Text-based communication is great because it gives us a point of reference for important decisions and discussions – perfect if you want to review a conversation at a later date.

Emails are useful for remote teams because they’re asynchronous, meaning team members working in different time zones or at different times of day can still participate in conversations at a time that suits them. So if you receive an email outside of your working hours, you can wait until you’re back at work before replying.

Within the team we use Slack for instant, real-time communication – it’s a messaging app that acts as our virtual office. There are different chatrooms, instant messaging, and it can be integrated with a number of other platforms for ease.

Email Guidelines

  • Please send one email per subject, as dealing with multiple issues in a single email could cause delays (because you have to respond to everything) or could lead to something being missed.
  • Use a clear subject header so the email can be identified easily in a crowded inbox.
  • Always reply to an email, even if no action is required, to confirm that you’ve read it.
  • If an internal email is urgent or becomes urgent feel free to ping the recipient(s) in Slack.
  • If you address a number of different points in an email, please number them for ease.
  • If you’re emailing on Wholegrain business, ensure you use your Wholegrain email address.
  • Use of equipment provided by Wholegrain for communication should be business-related. That said, we don’t mind you doing what you need to do on the personal front, as long as it’s legal and moral.

Slack Guidelines

Slack is our virtual office and it’s where many of our daily discussions happen. If you’re at work and available, we expect you to be on Slack. Much like a physical office, there’s work chat and some fun and random stuff too.

  • Do update your status throughout the day. So if you’re popping to a meeting or heading out for some fresh air we’ll leave you in peace (unless there’s an emergency).
  • You can use Do Not Disturb (DND) mode to indicate that you’re unavailable.
  • You can turn off Slack if you need to concentrate on a project. Just let us know and ensure your telephone number is correct in case we need to contact you for something urgent.
  • Only contact somebody in DND mode if it’s really important, and don’t expect an immediate response.
  • Try to use a public channel where possible and mention the person you want to reach if necessary. This means other people can chime in and it’s easy to involve others later in the conversation.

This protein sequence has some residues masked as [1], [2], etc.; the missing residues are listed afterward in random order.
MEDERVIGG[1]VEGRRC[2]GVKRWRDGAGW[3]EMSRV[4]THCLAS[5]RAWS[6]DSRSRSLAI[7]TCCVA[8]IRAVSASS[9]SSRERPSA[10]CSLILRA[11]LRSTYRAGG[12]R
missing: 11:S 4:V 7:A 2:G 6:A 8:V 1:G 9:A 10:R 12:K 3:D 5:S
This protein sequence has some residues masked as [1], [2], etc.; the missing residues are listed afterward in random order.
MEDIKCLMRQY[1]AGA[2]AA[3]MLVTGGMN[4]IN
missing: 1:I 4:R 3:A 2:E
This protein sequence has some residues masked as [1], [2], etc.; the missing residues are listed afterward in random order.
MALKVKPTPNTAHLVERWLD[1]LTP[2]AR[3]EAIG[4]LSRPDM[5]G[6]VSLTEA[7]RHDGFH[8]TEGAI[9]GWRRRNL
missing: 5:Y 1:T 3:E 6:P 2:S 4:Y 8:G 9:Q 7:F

• Try to minimise use of @channel unless important, so people aren’t pinged all day.

Much like office chatter Slack can be distracting, especially if you’re not used to it. You may not want to hear random chat when you’re focused on a deadline. It’s therefore important to manage it carefully so it doesn’t become overwhelming. Suggestions include:

  • Favourite important channels.
  • Mute anything that isn’t important for the project you’re working on.
  • Leave channels that you no longer find interesting or relevant.
  • Remember to use DND mode if you need total concentration.
  • Bear in mind, you don’t need to keep up with everything that’s happening in Wholegrain, only the bits that are relevant to you.

Etiquette Guidelines

  • Please conduct all written communication in English, even it it’s just one-on-one, in case you need to forward or share it.
  • Keep conversations positive, friendly, real and productive.
  • Be mindful that people from different cultures speak and write differently, so tailor your communications to the receiver’s cultural background or how well you know them.
  • Proofread your messages before hitting send, especially when sending external emails.
  • Keep an eye on the tone of your emails. What you think is ‘straightforward’ language, may come across as ‘curt or angry’. If necessary, read it aloud first and consider how it could be received.
  • Nothing is confidential – you could send an email to the wrong person or it could be forwarded. Therefore never say anything in an email that you wouldn’t say to somebody’s face.
  • Constructive criticism is welcomed when delivered with respect and tact.
  • Keep messages as brief and efficient as possible to minimise reading time.
  • Avoid using ‘reply all’ unless everybody needs to see the reply.
  • If you’re playing ping-pong with an issue over email, consider if it’s easier to jump on a video call to resolve it.